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Animal safety: Vandenberg community remains cautious around wildlife

Vandenberg Air Force Base is home to many species of animals, which require special safety precautions.  (U.S. Air Force graphic/Senior Airman Stephen Cadette)

Vandenberg Air Force Base is home to many species of animals, which require special safety precautions. (U.S. Air Force graphic/Senior Airman Stephen Cadette)

VANDENBERG AIR FORCE BASE, Calif. -- It was simply a case of being in the wrong place at the wrong time.

During an event for the 2004 Guardian Challenge here, a 30th Security Forces Squadron Airman found an unfortunate surprise in a bush.

"He decided to crawl into a bush and secure his position," Said Daniel Hernandez, a Vandenberg conservation officer said. "A rattlesnake had also secured its position in that bush and bit that Airman right on the posterior and he was immediately taken to receive medical care."

From rattlesnakes to deer, ground squirrels to boars, wild animals reside on Vandenberg. Airmen can live harmoniously with Vandenberg's wild, unpredictable residents.

Don't touch
Even though some animals may seem harmless, sick animals are inclined to act in self-defense.

"If you notice and injured or sick looking animals make sure not to approach them," Mr. Hernandez said. "Sick or injured animals will be more aggressive which poses a threat to the individual."

Also, don't try to remove dead or dying animals because a disease can still be transferred.

"This is especially important concerning birds," said Staff Sergeant Michael Bell, the 30th Medical Group NCOIC of community health at Vandenberg. "West Nile isn't a particular problem here but, it's still something to keep in mind."

In addition to animals being uncharacteristically aggressive when sick or injured, some animals found on Vandenberg can be naturally aggressive and dealt with accordingly.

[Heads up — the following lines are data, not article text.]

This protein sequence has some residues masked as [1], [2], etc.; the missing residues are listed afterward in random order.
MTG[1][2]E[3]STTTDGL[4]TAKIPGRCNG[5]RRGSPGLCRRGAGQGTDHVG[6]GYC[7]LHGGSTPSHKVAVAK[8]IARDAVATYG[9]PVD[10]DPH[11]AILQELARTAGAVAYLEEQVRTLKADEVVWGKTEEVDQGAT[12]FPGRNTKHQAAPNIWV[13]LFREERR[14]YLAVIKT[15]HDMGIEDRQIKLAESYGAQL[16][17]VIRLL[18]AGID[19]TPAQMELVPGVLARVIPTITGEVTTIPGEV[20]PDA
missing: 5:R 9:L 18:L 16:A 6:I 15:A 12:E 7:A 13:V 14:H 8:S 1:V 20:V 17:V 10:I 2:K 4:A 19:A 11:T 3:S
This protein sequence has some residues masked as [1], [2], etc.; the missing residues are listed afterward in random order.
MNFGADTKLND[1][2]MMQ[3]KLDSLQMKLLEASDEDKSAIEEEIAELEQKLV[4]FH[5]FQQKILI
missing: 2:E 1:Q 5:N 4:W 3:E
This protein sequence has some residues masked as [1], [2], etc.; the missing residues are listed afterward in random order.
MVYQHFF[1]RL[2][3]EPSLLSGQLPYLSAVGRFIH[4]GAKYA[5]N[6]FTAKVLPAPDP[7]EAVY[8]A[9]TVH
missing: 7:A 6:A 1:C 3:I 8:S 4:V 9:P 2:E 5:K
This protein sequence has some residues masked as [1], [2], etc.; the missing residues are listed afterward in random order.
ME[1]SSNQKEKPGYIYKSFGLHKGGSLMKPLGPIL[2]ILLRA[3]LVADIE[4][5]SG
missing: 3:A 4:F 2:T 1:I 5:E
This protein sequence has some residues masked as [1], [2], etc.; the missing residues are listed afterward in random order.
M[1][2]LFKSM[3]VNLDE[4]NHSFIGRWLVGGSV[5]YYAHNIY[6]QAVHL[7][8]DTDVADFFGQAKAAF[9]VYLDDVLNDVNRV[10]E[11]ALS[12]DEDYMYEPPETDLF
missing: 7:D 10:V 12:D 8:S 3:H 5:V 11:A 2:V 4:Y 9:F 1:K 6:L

Call the 30th SFS law enforcement desk if a sick or injured animal is spotted on base and make a report then properly trained individuals will come remove the carcass or deal with the animal.

Lions, squirrels and boars...oh my
Imagine any sunny day on California's central coast and an Airman is outside, in base housing, planting a seasonal garden. The Airman reaches into the dirt to plant a flower and is bitten by a gopher.

That may not be what pops into the mind when presented with the phrase, "aggressive animal" but, it is a reality when a gopher in base housing bit someone in April 2006, according to the Vandenberg community health office.

However, some wild animals bite may not be as mild as a garden variety gopher.

"There have been mountain lion, wild boar and cougar sightings on Vandenberg," Sergeant Bell said.

Two things to remember if face-to-face with one of these furry friends, is to make as much noise as possible don't bend down and back away slowly while facing the animal.

"You want to do these things because it makes you seem bigger than what you are and most likely, the animal will run away," Sergeant Bell said. "If that doesn't work, grab a stick or the nearest object to defend yourself."

While it's important for Airmen to protect themselves, it is also important to protect their cars and the welfare of others.

Just do it
A ground squirrel runs from its tiny hole in the ground, across the street and right in front of a car cruising along California Avenue on base at 35 miles per hour. The person in the second car doesn't realize the squirrels' life is in danger, nor does that person care about the squirrel after it has rear ended the car belonging to the driver who hit the breaks to save that tiny squirrel's life.

Don't slam on your breaks, just run them over, Mr. Hernandez said.

"Ground squirrels are not an endangered species, there are an abundance of them on base and its life is not worth your welfare or the welfare of others," he said.

Ground squirrels aren't the only kamikaze creatures out there boars and deer have also been known to run into base traffic.

"It's important to remember to keep a consistent speed and not to swerve to miss these animals," Mr. Hernandez said. "slowing down may give the animal time to run directly in front of your car instead of bouncing off the side and it also might cause the animal to go through the windshield instead of rolling over the top of the vehicle."

If the animal is unavoidable and ends up as road kill, don't approach it and call the 30th SFS law enforcement desk.

"Injured animals are more defensive and may cause unnecessary injury," Mr. Hernandez said.

Whether it's a confused rattle snake, a kamikaze ground squirrel or a deer on a mission to cross the road, accidents can happen when animal and humans live together.

For more information concerning wild animal safety tips, call the Vandenberg community health office at 606-9473.